Raymond E. Bartlett

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NAME:
Raymond Edward Bartlett
NICKNAME:
Ray
SERVICE NUMBER:
375166
HOME OF RECORD:
Denison, IA
NEXT OF KIN:
Mother, Mrs. Lena Bartlett
DATE OF BIRTH:
12/19/1913
SERVICE DATES:
4/6/1942 – 6/17/1944
DATE OF DEATH:
6/17/1944
CAMPAIGN UNIT MOS RATE RESULT
Roi-Namur C/1/24 653 Corporal  
Saipan C/1/24 653 Sergeant KIA
INDIVIDUAL DECORATIONS:
Purple Heart
LAST KNOWN RANK:
Sergeant

Raymond was born on December 19, 1913, in Crawford, Iowa. His parents, William and Lena, presided over a large farming family which by 1930 included Clarence, Raymond, Verl, Lucille, Donald, and Ralph Bartlett. The Bartletts emphasized education, and most if not all of the children received their high school diplomas. Still, their hometown of Denison was strongly rural, and they had little desire to leave. By 1940, Raymond was working as a laborer in a local seed house and encouraging his two youngest brothers to get through school.

The impetus to leave Denison came in the form of the attack on Pearl Harbor, just before Bartlett’s 28th birthday. The following April, he traveled to Des Moines to enlist in the Marine Corps, and was soon on his way to California for training at MCRD San Diego. Bartlett’s first year in the corps was spent on duty in the Receiving Station at Puget Sound Navy Yard in Bremerton, Washington; while there, he was promoted to corporal.

 

"Ray home during WWII." Probably taken in the winter of 1942-1943. Bartlett probably paid out of pocket for the dress blue uniform he is wearing. Photo courtesy of Ray's great-nephew, Matt Bartlett.
“Ray home during WWII.” Probably taken in the winter of 1942-1943. Bartlett likely paid out of pocket for the dress blue uniform he is wearing. Photo courtesy of Ray’s great-nephew, Matt Bartlett.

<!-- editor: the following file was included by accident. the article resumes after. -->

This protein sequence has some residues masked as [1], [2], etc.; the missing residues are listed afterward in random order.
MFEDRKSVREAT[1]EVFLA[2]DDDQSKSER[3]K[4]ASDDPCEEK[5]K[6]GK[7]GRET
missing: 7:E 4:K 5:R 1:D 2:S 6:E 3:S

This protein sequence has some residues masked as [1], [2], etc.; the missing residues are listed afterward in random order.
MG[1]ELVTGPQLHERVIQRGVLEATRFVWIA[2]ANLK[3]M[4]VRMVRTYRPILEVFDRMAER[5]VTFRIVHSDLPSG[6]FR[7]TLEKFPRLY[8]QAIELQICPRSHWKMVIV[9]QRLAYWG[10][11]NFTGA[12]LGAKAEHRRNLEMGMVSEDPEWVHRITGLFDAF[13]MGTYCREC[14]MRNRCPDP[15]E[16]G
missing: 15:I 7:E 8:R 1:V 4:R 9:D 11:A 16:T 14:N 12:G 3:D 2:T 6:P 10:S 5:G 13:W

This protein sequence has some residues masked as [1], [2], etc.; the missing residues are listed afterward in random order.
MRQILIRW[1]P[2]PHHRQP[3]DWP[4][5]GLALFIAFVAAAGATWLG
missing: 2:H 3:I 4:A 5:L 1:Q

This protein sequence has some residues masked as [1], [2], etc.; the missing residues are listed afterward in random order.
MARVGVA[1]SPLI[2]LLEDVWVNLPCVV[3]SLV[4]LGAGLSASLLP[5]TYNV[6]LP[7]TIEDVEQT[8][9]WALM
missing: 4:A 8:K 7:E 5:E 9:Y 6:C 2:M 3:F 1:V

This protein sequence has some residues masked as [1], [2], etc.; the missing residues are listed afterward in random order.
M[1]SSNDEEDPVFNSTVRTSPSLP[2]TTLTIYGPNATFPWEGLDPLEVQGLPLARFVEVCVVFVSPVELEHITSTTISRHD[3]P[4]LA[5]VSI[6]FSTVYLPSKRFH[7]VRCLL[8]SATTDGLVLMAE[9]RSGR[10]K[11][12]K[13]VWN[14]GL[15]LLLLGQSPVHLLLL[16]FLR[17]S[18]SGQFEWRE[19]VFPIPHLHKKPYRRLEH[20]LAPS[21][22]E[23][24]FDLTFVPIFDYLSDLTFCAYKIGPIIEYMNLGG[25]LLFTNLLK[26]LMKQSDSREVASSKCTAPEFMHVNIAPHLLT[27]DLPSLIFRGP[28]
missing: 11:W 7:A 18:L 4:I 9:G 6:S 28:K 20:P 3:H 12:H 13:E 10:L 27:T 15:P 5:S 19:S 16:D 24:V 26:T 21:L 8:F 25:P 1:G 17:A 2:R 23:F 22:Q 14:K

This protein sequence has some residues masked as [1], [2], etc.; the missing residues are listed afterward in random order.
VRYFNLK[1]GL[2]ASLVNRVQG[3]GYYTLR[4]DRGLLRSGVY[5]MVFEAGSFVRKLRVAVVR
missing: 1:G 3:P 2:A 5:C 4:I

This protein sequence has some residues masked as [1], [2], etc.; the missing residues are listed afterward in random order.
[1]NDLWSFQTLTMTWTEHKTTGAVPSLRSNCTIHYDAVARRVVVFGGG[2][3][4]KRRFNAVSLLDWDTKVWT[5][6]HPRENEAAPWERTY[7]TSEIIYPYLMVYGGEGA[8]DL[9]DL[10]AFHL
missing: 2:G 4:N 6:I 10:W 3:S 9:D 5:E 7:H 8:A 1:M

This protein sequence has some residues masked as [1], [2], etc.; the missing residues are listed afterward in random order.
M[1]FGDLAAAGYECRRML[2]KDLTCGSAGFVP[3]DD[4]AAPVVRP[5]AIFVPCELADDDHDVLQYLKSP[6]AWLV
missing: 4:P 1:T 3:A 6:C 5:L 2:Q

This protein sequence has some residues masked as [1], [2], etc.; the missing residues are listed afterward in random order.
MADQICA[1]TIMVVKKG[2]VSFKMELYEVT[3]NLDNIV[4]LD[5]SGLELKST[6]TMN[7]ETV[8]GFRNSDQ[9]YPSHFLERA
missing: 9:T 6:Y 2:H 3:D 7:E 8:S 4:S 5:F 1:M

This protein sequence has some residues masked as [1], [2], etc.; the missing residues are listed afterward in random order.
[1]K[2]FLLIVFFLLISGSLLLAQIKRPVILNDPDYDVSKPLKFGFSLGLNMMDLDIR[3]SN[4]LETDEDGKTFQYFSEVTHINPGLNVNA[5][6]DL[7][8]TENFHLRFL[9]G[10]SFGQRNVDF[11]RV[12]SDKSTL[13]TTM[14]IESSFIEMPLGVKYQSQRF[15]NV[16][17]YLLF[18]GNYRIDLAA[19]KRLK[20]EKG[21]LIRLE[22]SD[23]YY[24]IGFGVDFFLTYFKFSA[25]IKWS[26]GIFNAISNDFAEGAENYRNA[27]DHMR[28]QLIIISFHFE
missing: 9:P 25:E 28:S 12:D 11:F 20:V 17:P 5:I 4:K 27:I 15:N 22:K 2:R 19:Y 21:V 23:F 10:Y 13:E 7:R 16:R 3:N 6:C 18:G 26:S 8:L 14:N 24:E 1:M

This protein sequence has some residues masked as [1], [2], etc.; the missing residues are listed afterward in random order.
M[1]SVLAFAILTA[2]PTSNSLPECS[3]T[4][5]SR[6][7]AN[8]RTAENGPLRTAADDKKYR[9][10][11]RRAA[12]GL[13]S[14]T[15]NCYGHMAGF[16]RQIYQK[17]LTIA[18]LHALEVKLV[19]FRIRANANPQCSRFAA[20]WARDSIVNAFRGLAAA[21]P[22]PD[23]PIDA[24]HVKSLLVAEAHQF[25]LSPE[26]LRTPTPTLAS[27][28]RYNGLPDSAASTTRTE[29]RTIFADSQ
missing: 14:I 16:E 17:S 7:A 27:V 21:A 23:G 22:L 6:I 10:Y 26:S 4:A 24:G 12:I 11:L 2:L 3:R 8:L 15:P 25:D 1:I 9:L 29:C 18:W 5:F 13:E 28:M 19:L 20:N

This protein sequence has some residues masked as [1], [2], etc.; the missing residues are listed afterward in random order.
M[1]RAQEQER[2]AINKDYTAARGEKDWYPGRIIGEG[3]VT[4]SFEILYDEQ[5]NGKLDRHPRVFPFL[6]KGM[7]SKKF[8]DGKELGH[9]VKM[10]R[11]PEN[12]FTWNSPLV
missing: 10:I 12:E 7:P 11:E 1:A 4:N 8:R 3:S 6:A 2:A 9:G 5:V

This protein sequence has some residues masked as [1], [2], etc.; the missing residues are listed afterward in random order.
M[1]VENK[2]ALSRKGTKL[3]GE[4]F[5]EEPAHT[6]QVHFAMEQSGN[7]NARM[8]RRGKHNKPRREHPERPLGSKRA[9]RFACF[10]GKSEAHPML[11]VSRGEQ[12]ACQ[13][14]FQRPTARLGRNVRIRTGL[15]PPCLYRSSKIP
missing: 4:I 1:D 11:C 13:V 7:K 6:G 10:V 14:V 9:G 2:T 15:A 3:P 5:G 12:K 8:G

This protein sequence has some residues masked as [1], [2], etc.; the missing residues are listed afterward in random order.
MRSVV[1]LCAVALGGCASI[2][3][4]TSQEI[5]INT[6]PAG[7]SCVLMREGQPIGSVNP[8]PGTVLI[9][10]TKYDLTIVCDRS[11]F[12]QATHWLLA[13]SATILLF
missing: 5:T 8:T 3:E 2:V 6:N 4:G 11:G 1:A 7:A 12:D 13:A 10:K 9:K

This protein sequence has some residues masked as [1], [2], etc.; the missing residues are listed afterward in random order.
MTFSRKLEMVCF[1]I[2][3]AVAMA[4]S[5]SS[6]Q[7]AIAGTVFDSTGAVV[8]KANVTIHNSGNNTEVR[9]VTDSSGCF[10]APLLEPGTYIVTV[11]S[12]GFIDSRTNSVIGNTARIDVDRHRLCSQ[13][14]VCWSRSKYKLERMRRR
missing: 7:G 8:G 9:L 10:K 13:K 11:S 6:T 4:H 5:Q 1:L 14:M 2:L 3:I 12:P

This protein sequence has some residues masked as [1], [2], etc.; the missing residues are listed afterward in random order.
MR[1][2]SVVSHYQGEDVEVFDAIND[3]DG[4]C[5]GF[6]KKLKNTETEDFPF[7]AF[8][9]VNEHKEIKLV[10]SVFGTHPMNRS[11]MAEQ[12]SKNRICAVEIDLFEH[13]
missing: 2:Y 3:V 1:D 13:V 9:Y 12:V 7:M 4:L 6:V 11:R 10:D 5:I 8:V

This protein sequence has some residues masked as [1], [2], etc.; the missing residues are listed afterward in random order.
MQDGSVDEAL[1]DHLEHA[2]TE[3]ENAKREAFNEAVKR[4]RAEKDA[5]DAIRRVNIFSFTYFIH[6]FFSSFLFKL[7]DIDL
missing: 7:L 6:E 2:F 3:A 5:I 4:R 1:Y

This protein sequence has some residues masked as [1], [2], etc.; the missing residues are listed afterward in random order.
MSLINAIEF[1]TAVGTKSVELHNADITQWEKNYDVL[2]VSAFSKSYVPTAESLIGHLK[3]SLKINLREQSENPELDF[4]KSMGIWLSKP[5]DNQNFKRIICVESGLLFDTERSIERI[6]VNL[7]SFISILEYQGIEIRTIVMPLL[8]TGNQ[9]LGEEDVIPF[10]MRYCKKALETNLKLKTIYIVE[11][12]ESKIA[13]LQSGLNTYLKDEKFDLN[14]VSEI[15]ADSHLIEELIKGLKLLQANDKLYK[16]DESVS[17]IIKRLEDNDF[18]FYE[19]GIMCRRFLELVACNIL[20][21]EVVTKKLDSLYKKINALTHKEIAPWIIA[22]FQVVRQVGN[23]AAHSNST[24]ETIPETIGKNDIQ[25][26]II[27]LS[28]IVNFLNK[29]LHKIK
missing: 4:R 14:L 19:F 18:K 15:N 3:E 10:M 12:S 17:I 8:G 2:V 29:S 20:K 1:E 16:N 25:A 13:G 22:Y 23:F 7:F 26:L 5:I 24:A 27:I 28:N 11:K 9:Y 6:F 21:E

In the early fall of 1943, Corporal Bartlett transferred from chilly Washington to sunny San Diego, joining Charlie Company, 24th Marines at Camp Pendleton. Thanks in part to his age – at near thirty, he was one of the oldest men in his battalion – and to his months of prior service, Bartlett was put in command of a fire team shortly after joining the regiment. He trained with them through the winter months of 1943, then shipped out for Kwajalein Atoll in January, 1944. Bartlett would see his first combat on the island of Namur the following month, and experience the loss of friends and comrades as well. However, he did well enough under fire to merit a promotion to sergeant – and command of his own squad – at Camp Maui in the spring of 1944.

Sadly, Bartlett only led a squad in battle for a short time. He landed on Saipan on the evening of June 15, 1944, and saw some heavy fighting before losing his life two days later. He was buried in the newly established Army cemetery on June 20; Bartlett’s remains would rest there undisturbed for the next four years. Finally, in 1948, his body returned to Iowa.

Today, Raymond Bartlett is buried in Vail Cemetery, Crawford County, Iowa.

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